The overall emphasis of the book is less science fictional than in the second volume – and I confess that’s a mild disappointment to me, but Strahan has never been shy about desiring each of these books to have different emphases. Anyway, my three favorite stories were all SF of one sort or another. Maureen McHugh’s “Useless Things” is as usual with McHugh very quiet, understated. It’s set after a nearly complete economic meltdown. The story works to bring the consequences of that meltdown home … the narrator makes dolls, special dolls, sometimes ones that look like lost children. And she helps people with food and work when they come by. In different ways both those impulses betray her, and her reaction suggest, in the end, a feeling of uselessness in the face of a collapsed world.

Locus, August 2010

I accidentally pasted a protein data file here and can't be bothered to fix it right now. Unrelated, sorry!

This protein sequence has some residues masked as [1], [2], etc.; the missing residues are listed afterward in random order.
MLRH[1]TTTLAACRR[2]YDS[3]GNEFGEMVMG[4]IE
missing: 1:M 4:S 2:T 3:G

The Spring Issue of Subterranean Magazine, guest-edited by Locus’s own Jonathan Strahan, has completed its piecemeal posting. It’s a first rate issue. Maureen McHugh’s “The Naturalist” is a zombie story, and I admit my first impulse was to sigh. What indeed is the world coming to when even Maureen McHugh is writing zombie stories? But – as I might have trusted – McHugh has given us an actual good zombie story. Cahill is a prisoner abandoned in Cleveland in a sort of zombie reservation, though he himself is not a zombie. His daily life consists of survival, sometimes with a gang of prisoners, mostly by himself. The zombies, it seems, are rare – most have been killed – but a few remain, and Cahill – not really a good man himself, as we are shown – slowly comes to realize that there might be something different in the zombies than the cliché mindlessness. The parallel – abandoned violent prisoners, and abandoned zombies, both assumed to be lost to humanity – seems clear. McHugh’s execution of the idea is subtle, grounded, ambiguous – and as such all the more believable.